So . . .we were going to discuss two issues. Naruto's feelings for Sakura, and Hinata's purpose. There are geniune arguments to be made for both subjects that are more than founded, using context and an estimation of author's intent.
Opponents of NaruSaku tend to make the relationship out to be a "crush" or a "brotherly-sisterly" relationship. Which is it? One will always contradict the other. Unless its both . . . but if you have that, you are coming dangerously close to love.
Hinata does have a serious lack of development in Shippuden. She still holds all of her same feelings, but its dangerous and as you both put it "unfounded" to assume that her purpose, when it does develop, will remain the same as it was in part I. Neither Hinata nor Naruto face the need to prove themselves quite so much anymore.
Lets begin with Naruto and his view of Sakura. (And perhaps we agree for the moment that Sakura's feelings are the most complex in the series, so I'm going to avoid lighting that fire for right now.)
Context: Naruto had a crush on Sakura in part I. His desire to be accepted by Sasuke in time overshadowed that crush. During the fight with Gaara, however, that relationship deepened for Naruto. At this point in the story, Naruto declares Sakura as precious to him. (So does Sasuke for that matter, and though they don't realize it, the conflict between the two deepens as they both feel closer to Sakura, an interesting moment. Ironic that Sasuke is the one who makes him realize it.) Page 11-16 of this chapter is what I refer to. There is a lot going on, yes, but Sakura is the catalyst.
So now we have crush + deep friendship worth giving your life for = what? Brotherly? I doubt it, but this is the part that is affected most by bias.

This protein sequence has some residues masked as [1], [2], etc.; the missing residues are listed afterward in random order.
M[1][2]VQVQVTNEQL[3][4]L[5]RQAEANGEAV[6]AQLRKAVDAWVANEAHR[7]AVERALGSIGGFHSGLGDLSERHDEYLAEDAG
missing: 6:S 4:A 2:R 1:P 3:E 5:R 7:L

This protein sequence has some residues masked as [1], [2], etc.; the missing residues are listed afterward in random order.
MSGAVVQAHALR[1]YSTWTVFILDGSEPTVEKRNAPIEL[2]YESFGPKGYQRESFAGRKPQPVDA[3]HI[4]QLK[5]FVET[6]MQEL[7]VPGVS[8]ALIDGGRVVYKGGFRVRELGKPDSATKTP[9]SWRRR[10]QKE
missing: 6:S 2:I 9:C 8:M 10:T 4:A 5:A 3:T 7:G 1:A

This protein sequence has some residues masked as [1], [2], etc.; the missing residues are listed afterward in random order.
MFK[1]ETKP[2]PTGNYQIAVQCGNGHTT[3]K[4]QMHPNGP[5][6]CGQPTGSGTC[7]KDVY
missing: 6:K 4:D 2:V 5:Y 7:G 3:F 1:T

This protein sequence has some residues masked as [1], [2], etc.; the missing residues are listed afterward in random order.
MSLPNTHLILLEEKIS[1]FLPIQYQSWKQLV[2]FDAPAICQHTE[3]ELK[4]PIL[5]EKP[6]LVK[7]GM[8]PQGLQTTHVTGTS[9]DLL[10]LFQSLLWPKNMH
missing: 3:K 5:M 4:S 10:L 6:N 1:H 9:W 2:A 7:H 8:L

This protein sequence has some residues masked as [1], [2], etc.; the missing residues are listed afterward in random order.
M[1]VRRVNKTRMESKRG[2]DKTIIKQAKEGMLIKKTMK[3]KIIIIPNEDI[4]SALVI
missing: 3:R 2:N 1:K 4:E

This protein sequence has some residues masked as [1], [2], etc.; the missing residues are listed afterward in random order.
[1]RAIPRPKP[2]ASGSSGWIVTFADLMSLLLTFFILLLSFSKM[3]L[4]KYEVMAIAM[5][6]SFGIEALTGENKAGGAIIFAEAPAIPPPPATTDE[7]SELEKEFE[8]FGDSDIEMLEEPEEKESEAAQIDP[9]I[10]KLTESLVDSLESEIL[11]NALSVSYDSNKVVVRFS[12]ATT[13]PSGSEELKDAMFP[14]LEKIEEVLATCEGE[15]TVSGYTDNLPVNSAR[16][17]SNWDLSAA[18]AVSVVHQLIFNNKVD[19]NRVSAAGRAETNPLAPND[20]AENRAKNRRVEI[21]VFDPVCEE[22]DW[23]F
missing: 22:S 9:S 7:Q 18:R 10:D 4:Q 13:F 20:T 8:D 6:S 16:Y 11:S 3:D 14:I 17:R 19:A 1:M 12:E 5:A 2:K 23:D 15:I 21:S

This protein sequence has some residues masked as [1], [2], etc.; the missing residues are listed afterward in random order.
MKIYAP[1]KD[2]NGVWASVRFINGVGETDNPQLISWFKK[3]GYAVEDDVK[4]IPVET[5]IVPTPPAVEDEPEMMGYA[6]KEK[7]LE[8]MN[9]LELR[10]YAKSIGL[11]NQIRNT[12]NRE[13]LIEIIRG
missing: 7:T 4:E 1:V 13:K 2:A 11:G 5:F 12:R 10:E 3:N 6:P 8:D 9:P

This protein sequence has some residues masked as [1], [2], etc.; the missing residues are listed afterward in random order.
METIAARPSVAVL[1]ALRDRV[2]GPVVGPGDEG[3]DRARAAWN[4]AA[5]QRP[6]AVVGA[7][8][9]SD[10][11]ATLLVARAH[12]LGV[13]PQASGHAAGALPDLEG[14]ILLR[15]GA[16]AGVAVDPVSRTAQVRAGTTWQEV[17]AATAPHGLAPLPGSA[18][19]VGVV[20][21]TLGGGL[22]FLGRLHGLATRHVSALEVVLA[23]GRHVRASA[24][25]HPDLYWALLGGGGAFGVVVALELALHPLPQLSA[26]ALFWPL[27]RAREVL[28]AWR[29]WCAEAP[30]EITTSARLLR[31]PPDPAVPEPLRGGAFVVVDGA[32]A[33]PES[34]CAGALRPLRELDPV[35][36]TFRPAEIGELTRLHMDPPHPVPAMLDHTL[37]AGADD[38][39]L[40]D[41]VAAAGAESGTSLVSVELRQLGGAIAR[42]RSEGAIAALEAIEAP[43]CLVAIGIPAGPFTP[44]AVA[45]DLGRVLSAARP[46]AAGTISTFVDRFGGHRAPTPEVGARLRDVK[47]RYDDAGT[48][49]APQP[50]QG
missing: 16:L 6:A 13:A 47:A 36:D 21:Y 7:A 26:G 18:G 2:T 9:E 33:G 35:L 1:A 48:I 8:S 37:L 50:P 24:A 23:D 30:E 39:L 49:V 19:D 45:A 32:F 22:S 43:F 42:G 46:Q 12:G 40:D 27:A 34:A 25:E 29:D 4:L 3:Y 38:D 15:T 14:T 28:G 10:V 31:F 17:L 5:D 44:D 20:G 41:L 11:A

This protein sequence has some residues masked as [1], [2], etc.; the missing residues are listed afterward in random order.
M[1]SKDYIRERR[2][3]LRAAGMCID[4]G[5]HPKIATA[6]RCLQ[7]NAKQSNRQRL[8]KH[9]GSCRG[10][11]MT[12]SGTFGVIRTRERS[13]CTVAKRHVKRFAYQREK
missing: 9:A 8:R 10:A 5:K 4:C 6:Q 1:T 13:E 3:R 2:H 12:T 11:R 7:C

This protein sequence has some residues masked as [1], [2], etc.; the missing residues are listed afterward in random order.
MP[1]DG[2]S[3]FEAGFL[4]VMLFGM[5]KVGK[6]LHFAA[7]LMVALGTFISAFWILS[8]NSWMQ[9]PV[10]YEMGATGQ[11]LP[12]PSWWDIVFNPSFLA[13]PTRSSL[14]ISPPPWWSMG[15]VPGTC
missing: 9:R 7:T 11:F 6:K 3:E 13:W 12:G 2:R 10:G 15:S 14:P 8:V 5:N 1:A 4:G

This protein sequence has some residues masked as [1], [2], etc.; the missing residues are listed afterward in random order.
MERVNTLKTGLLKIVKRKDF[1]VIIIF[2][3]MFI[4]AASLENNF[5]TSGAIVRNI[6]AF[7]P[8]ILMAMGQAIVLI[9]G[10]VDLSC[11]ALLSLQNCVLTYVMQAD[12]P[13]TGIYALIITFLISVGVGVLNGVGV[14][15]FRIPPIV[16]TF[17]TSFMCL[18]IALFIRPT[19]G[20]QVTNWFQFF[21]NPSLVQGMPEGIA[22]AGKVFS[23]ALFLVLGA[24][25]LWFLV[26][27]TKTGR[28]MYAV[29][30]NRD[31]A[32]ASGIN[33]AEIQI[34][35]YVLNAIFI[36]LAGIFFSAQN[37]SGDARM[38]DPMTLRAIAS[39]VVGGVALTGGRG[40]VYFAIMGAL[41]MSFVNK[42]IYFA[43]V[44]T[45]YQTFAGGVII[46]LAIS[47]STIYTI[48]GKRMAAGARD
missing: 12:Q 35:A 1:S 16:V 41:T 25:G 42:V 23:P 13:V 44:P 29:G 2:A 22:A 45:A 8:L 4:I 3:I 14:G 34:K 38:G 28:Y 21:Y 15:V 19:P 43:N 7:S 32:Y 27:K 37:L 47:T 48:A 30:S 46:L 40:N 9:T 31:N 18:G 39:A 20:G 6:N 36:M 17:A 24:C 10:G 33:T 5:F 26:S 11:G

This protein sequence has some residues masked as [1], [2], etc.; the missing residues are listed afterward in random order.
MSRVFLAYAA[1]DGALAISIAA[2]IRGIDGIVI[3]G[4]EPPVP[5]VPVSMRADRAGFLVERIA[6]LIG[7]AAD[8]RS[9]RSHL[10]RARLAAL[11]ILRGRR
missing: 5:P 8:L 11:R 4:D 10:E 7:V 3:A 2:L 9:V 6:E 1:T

Moving on, we come to another critical point. Page 17 and 18.
Seems this famous moment gets interpreted by bias on both sides. On one hand you could say he is only accepting Sakura's feelings for Sasuke. But if you read deeper into what Tsunade says on the next page, you also have a third party opinion of a Naruto who is hurt by the what he sees.
Kishi masterfully creates a conflicted love trianlge here, but this moment is telling of Naruto's character. Its a well written example of the old addage that
"If you truely love someone, you are willing to le them go." This is what Naruto does.
But he also throws up a barrier. He still professses his attraction to Sakura in Shippuden by asking for or trying to win a date on technicalities. (Not to mention the peeping incident)
But now the deeper feelings are buried deep down, and throws up defensive walls, like when he cuts Sakura off from telling him it was really him she was worried about.
So what you end up with is a person who behaves like he has just a natural attraction that he doesn't take very seriously. But you have to look at the context of the story as to WHY he acts this way or you miss out.
Now, having said all this doesn't mean that a closer relationship with Hinata isn't going to happen. In fact, NaruHina fans shouldn't feel threatened by how Naruto feels about Sakura, (and I think many of you do, otherwise it wouldn't be such an issue) because in the end it has absolutley no factor on how Naruto could potentially feel about Hinata at this point.
This was a long post so I'll delve more into Hinata (ummm . . . so to speak!) next time.